By Martin Surridge – Just a few weeks ago, I returned from one of the most beautiful and enchanting countries in Southeast Asia-Thailand-a country known for its love of soccer, its patriotic fervor, sandy beaches, and the rapidly developing, international city of Bangkok. But there’s much more to Thailand than the capital. In fact, much of the nation’s beauty lies in its mountainous northern provinces, where rural hill tribes from neighboring Burma and Laos settled over the past few centuries and brought with them their tribal customs and languages.
This is Article18-RLTV’s weekly blog specifically dedicated to religious liberty issues in other countries around the world. Each week, we focus on a different nation, and the struggles facing one of its religious communities. This week, for our second entry on Thailand, Bob Young from the Thailand branch of the Adventist Development and Relief Agency (ADRA) explains some of the challenges facing these tribal groups, many of whom lack even the most basic sanitation and water needs, and the challenges facing Christianity in Thailand today.
It could be easy to assume, as I did during my stay in the Christian hill-tribe village of Pang Kwai, that the underdevelopment seen in many of these small Christian communities could be linked to their status as minority religious groups in a majority Buddhist country. However, that is not typically the case.
“The underdevelopment of the villages in Chiang Rai is more an ethnic issue than religious,” said Young, a Christian, who does PR and marketing for ADRA Thailand.
“In much the same way as western colonies treated the indigenous peoples as they were being settled, the Thais have treated the indigenous minority ethnic peoples of Thailand. This problem would still be in place even if these villages were Buddhist. There are majority Buddhist villages which suffer the same underdevelopment as the Christian villages of the same ethnic group, or as in the case of the Hmong, non-Christian religion.”
ADRA Thailand, with the help of volunteers from the United States, has been working hard to help provide these communities with cleaner drinking water, electricity improvements provided by the Westline Electrical team, and adequate sanitation. While I was there last month, working with Bob Young and other ADRA employees, our group helped villagers to dig a 2 kilometer trench for a pipe to bring spring water into the village. It was an emotional race against time as the village’s hastily-rigged temporary water solution completely failed during our second day there. The river water we bathed and washed our clothes in was unsafe to drink and purchasing bottled water in town was an expensive, inconvenient option. So when the water finally came pouring into the village reservoirs on our last day there, the sense of relief was palpable, and utterly moving to us foreigners who take such things as running water for granted.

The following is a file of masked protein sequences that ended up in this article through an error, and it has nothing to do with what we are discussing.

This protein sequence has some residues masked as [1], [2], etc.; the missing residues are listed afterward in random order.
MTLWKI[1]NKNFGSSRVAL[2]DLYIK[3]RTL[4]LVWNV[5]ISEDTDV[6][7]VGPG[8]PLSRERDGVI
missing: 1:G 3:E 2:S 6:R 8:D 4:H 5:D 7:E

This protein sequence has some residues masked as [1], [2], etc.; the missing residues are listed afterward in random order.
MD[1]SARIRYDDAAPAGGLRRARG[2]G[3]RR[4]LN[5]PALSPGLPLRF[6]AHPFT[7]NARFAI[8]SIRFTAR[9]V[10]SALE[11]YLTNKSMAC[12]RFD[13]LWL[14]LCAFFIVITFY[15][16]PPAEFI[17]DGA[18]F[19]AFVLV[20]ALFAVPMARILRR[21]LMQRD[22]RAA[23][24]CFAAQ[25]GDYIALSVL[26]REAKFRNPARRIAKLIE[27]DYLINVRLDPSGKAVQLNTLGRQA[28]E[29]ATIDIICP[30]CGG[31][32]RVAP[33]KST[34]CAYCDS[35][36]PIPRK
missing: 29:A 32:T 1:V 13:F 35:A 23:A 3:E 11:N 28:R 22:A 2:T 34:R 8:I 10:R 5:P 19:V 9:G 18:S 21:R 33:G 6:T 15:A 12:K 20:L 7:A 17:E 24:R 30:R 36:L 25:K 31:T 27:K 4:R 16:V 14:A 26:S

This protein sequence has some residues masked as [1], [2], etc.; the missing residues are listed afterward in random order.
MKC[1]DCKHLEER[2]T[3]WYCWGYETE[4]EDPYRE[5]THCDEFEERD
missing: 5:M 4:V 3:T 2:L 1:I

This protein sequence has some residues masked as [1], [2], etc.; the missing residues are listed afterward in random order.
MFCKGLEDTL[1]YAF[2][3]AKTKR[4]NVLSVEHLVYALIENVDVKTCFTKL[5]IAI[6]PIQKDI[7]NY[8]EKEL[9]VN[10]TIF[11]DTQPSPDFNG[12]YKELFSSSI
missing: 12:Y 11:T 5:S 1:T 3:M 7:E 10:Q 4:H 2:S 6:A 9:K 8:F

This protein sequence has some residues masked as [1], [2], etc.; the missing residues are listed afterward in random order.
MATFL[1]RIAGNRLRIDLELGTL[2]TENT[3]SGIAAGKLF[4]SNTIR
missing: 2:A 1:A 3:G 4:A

It affirmed my belief that ADRA and other aid organizations, religious or non-religious, are truly making a difference in the lives of these people. But as a Christian organization in a non-Christian country like Thailand, relationships between the government and relief workers is not always smooth.
“Since the Thai constitution guarantees freedom of religion, there is no public persecution of Christians anywhere in Thailand. [But] approximately two years ago, the Buddhist diocese approached the government to make Buddhism the [official] religion of Thailand,” Young explained.
“Their reasoning may be purely logical and benevolent but it has raised a lot of fear amongst the faithful of Thailand who believe this is a first step to Christian persecution.”
While he had few complaints about the difficulties that ADRA has in Thailand, Young explained that just like many other NGOs in the region, “government bureaucracy, adequate funding, adequate manning of appropriately trained people, and trust from the beneficiaries” are some of their most pressing challenges. Young pointed out however, that in Thailand, Christianity as a whole faces other problems, though fewer than many other non-Christian countries around the world.
“Christianity’s greatest challenge in Thailand is in competing with a religion that is very desirable,” he said. “The sin issue can be dealt with through works and there is no need to give up everything in life to someone who cannot be seen. Even if Christianity was readily accepted, it would still have a hard time competing with Buddhism. Thai society considers Christianity to be the religion of the foreigners – not Thais.”
Thailand quickly became close to my heart after only being there for a couple of weeks. It was hard to imagine how tough it must be without water, without proper sanitation. I don’t make a practice of asking people to donate to certain causes but if you’re looking for a way to share a small portion of what you’ve been given with those who have far, far less, please visit ADRA Thailand’s donation page today. Thank you.